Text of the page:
“What does a great book editor do…and what don’t they do?”
Great question, and truly understanding the role of an editor in the process is critical to most effectively partnering with this critical asset!
There are 3 main points to keep in mind when working with an editor:
1. Not many changes = Not a great sign
2. The editor/author relationship is a PARTNERSHIP
3. “I suggest that you leave this in and take this out” is direction you want to expect to receive from a developmental editor.
Overall, if you spend much time talking with me about publishing, you’ll quickly learn that one of my mantras is “Not Editing is Not an Option.” After all, if NYT bestselling authors still require editors, who is any one of us to think that we don’t!
We are each simply too close to our work to be objective about issues with flow and content, we see words that were in our head but didn’t make it to the page, or we fail to identify the instance of “there” that should be “their.”
As the author of 5 bestselling books and the editor of hundreds of manuscripts, business proposals, and website pages over the last 20+ years, I’ve discovered that there are a number of “easy edits” writers can tackle on their own before sending their manuscripts to prospective or chosen editors. There are also a number of (often overlooked) interview questions that will help an author identify the perfect editor for his or her project. I talk about both (and more) in my FREE TIP SHEET ON FINDING A GREAT EDITOR, SIMPLY CLICK HERE (NO EMAIL REQUIRED!)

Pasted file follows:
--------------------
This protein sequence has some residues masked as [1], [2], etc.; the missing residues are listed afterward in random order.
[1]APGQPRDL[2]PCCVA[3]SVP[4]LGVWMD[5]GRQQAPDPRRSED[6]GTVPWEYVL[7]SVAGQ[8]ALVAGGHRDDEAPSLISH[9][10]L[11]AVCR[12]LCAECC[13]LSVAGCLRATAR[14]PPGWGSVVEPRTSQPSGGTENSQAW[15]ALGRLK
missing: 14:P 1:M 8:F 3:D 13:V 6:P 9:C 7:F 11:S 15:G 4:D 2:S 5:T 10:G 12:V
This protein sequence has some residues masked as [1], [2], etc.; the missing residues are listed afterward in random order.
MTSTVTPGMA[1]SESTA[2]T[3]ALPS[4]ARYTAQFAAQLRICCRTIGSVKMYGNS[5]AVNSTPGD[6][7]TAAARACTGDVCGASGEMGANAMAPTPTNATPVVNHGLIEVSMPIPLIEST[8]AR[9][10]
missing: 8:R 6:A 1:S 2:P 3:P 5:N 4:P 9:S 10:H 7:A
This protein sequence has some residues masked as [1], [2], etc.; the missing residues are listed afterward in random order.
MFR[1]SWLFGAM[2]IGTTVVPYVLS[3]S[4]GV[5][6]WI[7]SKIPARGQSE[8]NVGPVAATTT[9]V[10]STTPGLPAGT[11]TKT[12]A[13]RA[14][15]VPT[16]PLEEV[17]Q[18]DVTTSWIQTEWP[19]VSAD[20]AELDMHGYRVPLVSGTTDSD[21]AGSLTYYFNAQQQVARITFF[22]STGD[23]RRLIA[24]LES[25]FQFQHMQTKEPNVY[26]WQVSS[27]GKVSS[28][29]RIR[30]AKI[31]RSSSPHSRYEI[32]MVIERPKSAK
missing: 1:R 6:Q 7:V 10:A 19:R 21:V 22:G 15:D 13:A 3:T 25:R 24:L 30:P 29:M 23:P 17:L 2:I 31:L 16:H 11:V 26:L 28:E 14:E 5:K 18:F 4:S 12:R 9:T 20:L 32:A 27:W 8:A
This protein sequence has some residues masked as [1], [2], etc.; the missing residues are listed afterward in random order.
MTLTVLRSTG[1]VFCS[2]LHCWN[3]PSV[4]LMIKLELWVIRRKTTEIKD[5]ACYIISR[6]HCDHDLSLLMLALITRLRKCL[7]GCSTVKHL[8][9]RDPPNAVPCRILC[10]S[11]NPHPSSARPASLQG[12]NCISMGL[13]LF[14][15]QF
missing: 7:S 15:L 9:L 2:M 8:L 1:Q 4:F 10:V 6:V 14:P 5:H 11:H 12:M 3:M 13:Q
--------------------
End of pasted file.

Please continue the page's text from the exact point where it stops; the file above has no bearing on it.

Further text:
If you’re ready to FINALLY get this project finished, I invite you take the next step (it’s about moving the needle just one click each day) and sign up for my FREE masterclass.
How to assess whether there is a demand for your book (aka “Will anyone want to read it?”)
– Why the notion that you aren’t a writer doesn’t matter. At all.
– How to manage your fears that someone might judge or criticize your book/story
– Exactly how to start (or keep going if you’re suffering from the dreaded “writer’s block”)